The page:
Maybe it was the fact that I grew up in a very restricted time. There was a phrase that Richard Pryor used–I guess we were the same age–he said that he grew up in “the great pussy drought of the 1950s.” It was a time of great, great restriction and not much interplay between the sexes. However, something I was fanatical about was that a lot of people used a sex film as a way of meeting women and a way of raising money, and I was obsessed about not falling into that. I thought, once you get that reputation you’re no going to get good people to work for you, and getting the good people I got, that was number one for me. I was very ego-involved with my work. My work was me, and if the work didn’t succeed, I didn’t succeed and if the work was bad, I was bad. That was more important than socializing. But anyway, we followed the path of eroticism.
If someone were asking me what they should do if they were starting out their career, I think I might advise them to follow horror films. They have a wider fan base and they have a lot of publications. Lynn Lowry was in everybody’s first movie, and now she still has a fan base that’s incredible. When she goes to conventions, Score is now important, but for most of her life it was the fact that she was in George Romero’s first movie and everybody’s first movie.
You take things are were deemed “taboo” and expose them in such a way where those “illicit” acts are merely a part of life. Coming from a time that was much more buttoned up and restricted, I love that your films present sex and sexual exploration in a way that is acceptable and meant to be pleasurable and enjoyed. There’s no judgement or condemning for indulging your sexuality.
You said it better than I could, that was the point of it all. It was sex without punishment, because when I grew up, all sex had to be punished. And if you enjoyed it, it had to be really punished or something terrible had to happen to you.
When it came to casting, you used both adult actors and European actors whom you already admired. How did you go about approaching who would be in your films?
Adult actors, that was a core. They were a little army here, and so in a way, it made life easy. It was divided into two camps: actors who did explicit sex and explicit sex people who acted. I was able to draw upon both and there’s no way I could have done that without actors. There were enough that they could play that stuff and make it work. In Europe, they read the script and I said this is what we’re doing and they, I don’t know, felt my enthusiasm, and for whatever reason agreed.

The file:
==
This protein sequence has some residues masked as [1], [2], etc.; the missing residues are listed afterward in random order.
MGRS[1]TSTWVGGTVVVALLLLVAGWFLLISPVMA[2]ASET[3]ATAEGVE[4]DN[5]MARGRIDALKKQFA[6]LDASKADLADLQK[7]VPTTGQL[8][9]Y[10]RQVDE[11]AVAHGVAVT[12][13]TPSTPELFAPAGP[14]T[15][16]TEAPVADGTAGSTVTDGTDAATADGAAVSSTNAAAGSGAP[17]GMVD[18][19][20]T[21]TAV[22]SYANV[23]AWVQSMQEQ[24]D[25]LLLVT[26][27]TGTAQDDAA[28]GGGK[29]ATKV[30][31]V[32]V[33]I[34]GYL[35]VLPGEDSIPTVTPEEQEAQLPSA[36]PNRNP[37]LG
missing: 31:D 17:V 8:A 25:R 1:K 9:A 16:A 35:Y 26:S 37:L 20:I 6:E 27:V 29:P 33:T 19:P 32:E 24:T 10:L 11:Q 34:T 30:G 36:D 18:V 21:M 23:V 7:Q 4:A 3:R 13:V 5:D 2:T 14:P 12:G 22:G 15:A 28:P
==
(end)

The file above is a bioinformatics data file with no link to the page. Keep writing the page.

How was it to work with Jamie Gillis?
I had seen him off-Broadway before I went into porno. He was very good. He was an actor and very good. I picked up what he needed and he could play the stuff. A lot of the stuff was written for him because I knew, so to speak. He was a pleasure.
The production design of your films is always incredible, especially when looking to films like The Lickerish Quartet and the castle you shot in, and the whole world of Camille 2000.
He was a quasi-genius, Enrico Sabbatini. He did Camille and Lickerish Quartet, and I can honestly say the films would not be half of what they were without him. What happens, sometimes you just work well with people. Maybe it’s like some enchanted evening across a crowded room you see somebody–it’s similar to that. I guess you’re on the same wavelength, you’re on the same page, and I was very lucky to find him. Of course he was very gifted; Sophia Loren, she didn’t make a movie without him. He was very successful.
You’ve mentioned Alain Resnais as a filmmaker who was very important to you. What was it about his work that spoke to you?
Well, I was overcome by Hiroshima mon amour and I had never seen a nonlinear story before. It was like someone sitting on my chest got up, and it’s a freedom. It allowed me to explore the boundaries of film, of storytelling, and I was very grateful to him for that.